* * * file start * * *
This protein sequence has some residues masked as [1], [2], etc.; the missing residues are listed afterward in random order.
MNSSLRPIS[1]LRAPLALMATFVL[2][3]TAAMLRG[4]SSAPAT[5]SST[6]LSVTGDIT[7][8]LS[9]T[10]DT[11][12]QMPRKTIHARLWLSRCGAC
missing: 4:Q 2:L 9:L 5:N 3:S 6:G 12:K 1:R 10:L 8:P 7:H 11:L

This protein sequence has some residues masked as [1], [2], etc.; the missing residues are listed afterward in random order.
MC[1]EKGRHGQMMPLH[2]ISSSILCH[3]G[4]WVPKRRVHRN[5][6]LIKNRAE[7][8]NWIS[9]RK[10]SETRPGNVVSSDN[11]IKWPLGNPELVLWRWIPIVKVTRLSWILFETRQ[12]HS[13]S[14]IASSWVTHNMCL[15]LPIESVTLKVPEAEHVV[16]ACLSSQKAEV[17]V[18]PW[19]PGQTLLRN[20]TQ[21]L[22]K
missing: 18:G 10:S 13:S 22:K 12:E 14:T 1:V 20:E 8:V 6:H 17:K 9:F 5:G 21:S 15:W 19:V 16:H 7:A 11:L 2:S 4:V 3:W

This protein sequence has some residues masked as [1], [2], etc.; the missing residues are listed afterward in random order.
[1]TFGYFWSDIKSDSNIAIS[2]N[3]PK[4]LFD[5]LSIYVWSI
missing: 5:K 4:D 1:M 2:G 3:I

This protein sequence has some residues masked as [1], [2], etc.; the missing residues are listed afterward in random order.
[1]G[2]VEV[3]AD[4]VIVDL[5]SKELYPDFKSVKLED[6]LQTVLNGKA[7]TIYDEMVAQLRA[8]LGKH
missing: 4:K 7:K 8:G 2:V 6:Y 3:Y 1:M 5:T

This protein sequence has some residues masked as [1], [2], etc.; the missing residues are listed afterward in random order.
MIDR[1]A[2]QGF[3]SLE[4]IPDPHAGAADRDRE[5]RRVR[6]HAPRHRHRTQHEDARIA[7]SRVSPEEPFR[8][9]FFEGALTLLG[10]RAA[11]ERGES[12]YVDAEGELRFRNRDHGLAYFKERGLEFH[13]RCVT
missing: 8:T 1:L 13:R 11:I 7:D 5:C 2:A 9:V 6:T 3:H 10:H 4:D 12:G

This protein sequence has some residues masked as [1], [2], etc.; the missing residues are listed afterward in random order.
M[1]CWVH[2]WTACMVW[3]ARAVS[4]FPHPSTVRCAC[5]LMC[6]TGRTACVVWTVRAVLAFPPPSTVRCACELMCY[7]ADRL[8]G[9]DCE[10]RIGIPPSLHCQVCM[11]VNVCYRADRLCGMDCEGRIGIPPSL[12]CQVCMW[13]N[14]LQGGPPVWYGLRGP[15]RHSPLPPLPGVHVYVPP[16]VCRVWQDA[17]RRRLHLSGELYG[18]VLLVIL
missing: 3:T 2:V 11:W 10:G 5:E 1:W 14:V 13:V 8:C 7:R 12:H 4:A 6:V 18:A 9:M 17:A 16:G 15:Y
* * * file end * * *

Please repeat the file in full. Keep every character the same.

This protein sequence has some residues masked as [1], [2], etc.; the missing residues are listed afterward in random order.
MNSSLRPIS[1]LRAPLALMATFVL[2][3]TAAMLRG[4]SSAPAT[5]SST[6]LSVTGDIT[7][8]LS[9]T[10]DT[11][12]QMPRKTIHARLWLSRCGAC
missing: 4:Q 2:L 9:L 5:N 3:S 6:G 12:K 1:R 10:L 8:P 7:H 11:L

This protein sequence has some residues masked as [1], [2], etc.; the missing residues are listed afterward in random order.
MC[1]EKGRHGQMMPLH[2]ISSSILCH[3]G[4]WVPKRRVHRN[5][6]LIKNRAE[7][8]NWIS[9]RK[10]SETRPGNVVSSDN[11]IKWPLGNPELVLWRWIPIVKVTRLSWILFETRQ[12]HS[13]S[14]IASSWVTHNMCL[15]LPIESVTLKVPEAEHVV[16]ACLSSQKAEV[17]V[18]PW[19]PGQTLLRN[20]TQ[21]L[22]K
missing: 18:G 10:S 13:S 22:K 12:E 14:T 1:V 20:E 8:V 6:H 17:K 9:F 5:G 21:S 15:W 19:V 16:H 7:A 11:L 2:S 4:V 3:W

This protein sequence has some residues masked as [1], [2], etc.; the missing residues are listed afterward in random order.
[1]TFGYFWSDIKSDSNIAIS[2]N[3]PK[4]LFD[5]LSIYVWSI
missing: 5:K 4:D 1:M 2:G 3:I

This protein sequence has some residues masked as [1], [2], etc.; the missing residues are listed afterward in random order.
[1]G[2]VEV[3]AD[4]VIVDL[5]SKELYPDFKSVKLED[6]LQTVLNGKA[7]TIYDEMVAQLRA[8]LGKH
missing: 4:K 7:K 8:G 2:V 6:Y 3:Y 1:M 5:T

This protein sequence has some residues masked as [1], [2], etc.; the missing residues are listed afterward in random order.
MIDR[1]A[2]QGF[3]SLE[4]IPDPHAGAADRDRE[5]RRVR[6]HAPRHRHRTQHEDARIA[7]SRVSPEEPFR[8][9]FFEGALTLLG[10]RAA[11]ERGES[12]YVDAEGELRFRNRDHGLAYFKERGLEFH[13]RCVT
missing: 8:T 1:L 13:R 11:I 7:D 5:C 2:A 9:V 6:T 3:H 10:H 4:D 12:G

This protein sequence has some residues masked as [1], [2], etc.; the missing residues are listed afterward in random order.
M[1]CWVH[2]WTACMVW[3]ARAVS[4]FPHPSTVRCAC[5]LMC[6]TGRTACVVWTVRAVLAFPPPSTVRCACELMCY[7]ADRL[8]G[9]DCE[10]RIGIPPSLHCQVCM[11]VNVCYRADRLCGMDCEGRIGIPPSL[12]CQVCMW[13]N[14]LQGGPPVWYGLRGP[15]RHSPLPPLPGVHVYVPP[16]VCRVWQDA[17]RRRLHLSGELYG[18]VLLVIL
missing: 3:T 2:V 11:W 10:G 5:E 1:W 14:V 13:V 8:C 7:R 12:H 4:A 6:V 18:A 9:M 17:A 16:G 15:Y